Props in Everyday Items
Now that my camera and I have been hovering in awkward positions over plates of food balanced on the windowsill on a regular basis for well over a year - I have started to "up my repertoire" of props to use as photography backgrounds. These I have found in everyday items from around the house; in anything from parchment paper to garden chairs. In today's post I thought I would share some of these ideas with you.
These are the 7 items that I use regularly, sometimes combined:
Distressed oven tray
In my last Aberdeen apartment I had plentiful of these gems. This is probably my favourite one to use. I would say, the more stained and rusty - the better! A nice way to add some texture and character to your photos. Actual clean, mint-condition ones of course also do the trick for a plain dark backdrop!
Brown Paper Bags
One of the food scrap bags or perhaps the one you used to pick up mushrooms from the store? Paper bags are queen because of the warm natural colour that can be very complementful to a lot of ingredients and the fact that they are disposable (so you can make it real messy!). If you want some extra texture, crumble it before flattening it out again.
Plywood and furniture paint
After painting my kitchen and some of its chairs, I had some left over blues and pink that I used on a scrappy plywood shelf. So basically free! However you can purchase a small tub of furniture paint for under a tenner that should suffice if you want to make your own. These make great flat lays and as an extra bonus, they are easy to just hide behind the sofa or similar between uses.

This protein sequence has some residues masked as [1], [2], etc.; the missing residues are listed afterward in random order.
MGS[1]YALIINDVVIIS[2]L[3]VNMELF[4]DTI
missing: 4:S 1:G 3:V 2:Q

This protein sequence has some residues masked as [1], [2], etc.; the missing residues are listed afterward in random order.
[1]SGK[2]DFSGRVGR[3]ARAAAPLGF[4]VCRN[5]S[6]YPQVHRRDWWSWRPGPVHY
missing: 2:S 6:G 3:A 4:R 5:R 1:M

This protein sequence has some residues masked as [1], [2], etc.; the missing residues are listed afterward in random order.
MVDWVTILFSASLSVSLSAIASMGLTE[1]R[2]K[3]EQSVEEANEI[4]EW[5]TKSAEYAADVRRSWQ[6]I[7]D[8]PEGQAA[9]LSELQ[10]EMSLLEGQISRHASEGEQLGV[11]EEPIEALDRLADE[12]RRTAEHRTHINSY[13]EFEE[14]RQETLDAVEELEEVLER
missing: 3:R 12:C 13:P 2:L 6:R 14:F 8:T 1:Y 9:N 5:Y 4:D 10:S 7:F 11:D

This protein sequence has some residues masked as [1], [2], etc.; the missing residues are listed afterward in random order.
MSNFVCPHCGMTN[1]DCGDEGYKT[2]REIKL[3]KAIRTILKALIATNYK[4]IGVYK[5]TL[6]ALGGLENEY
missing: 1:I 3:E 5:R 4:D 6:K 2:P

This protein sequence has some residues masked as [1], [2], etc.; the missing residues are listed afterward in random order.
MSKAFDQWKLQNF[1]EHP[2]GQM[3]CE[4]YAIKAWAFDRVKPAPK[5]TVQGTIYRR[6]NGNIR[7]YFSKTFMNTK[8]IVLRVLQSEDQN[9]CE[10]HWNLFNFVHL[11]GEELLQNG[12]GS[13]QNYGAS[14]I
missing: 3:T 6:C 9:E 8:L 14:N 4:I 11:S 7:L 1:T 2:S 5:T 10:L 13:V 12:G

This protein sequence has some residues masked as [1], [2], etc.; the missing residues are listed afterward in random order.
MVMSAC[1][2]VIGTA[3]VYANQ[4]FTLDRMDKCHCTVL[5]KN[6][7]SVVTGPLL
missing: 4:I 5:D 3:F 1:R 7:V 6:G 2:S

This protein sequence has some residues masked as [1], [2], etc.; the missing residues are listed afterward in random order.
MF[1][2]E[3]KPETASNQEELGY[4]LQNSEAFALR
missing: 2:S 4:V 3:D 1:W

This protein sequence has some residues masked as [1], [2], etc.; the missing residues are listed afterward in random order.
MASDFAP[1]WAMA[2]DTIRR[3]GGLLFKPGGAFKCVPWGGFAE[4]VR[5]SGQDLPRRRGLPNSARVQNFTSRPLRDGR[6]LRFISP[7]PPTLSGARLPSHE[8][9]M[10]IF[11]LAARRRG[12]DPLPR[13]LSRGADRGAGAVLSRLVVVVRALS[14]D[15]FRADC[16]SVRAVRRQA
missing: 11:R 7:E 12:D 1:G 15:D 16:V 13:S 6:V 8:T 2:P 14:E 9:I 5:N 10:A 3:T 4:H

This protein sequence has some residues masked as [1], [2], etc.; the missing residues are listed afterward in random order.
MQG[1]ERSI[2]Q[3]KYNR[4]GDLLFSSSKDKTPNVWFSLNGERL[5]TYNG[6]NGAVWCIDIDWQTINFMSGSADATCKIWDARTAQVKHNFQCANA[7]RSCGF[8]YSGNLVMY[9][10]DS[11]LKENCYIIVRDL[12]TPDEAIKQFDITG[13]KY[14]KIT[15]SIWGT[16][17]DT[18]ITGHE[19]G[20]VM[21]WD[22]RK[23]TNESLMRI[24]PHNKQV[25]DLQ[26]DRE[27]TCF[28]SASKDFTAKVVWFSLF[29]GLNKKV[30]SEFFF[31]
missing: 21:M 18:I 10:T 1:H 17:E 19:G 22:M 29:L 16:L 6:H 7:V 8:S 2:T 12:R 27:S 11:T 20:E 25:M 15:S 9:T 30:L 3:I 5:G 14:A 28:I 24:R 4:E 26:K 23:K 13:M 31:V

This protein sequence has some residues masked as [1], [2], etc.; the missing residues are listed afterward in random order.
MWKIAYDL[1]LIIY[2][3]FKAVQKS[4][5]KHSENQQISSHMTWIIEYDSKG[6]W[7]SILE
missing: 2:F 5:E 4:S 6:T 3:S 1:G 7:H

Kitchen towlels! You probably already have a few. These can either be flattened out as the entire background or just an element of "liveliness"; like wrapping it and making it go diagonally across the frame.
A nice, neutral background. Same rules apply to this as with the brown paper bags really; can be used flat or crumbled and is easily wiped off to use again!
Coloured craft paper
This is an easy and inexpensive way of adding vibrant colours. Of course, due to its limited size this will work mainly for close-ups and you must be careful not to spill as that will ruin the paper.
Wooden (Cutting) Boards
Wooden boards, in particular cutting ones, add a very earthy authentic feel to the photos. The scratch marks etc can also add some nice texture to a photo.
Bonus: look around!
I took this photo using the back of a painting for surface, then a foldable garden chair for background as I thought it had a nice mahogany colour. If you look around your living space, I am sure you will find plenty of imaginative items to be used as food photography backdrops!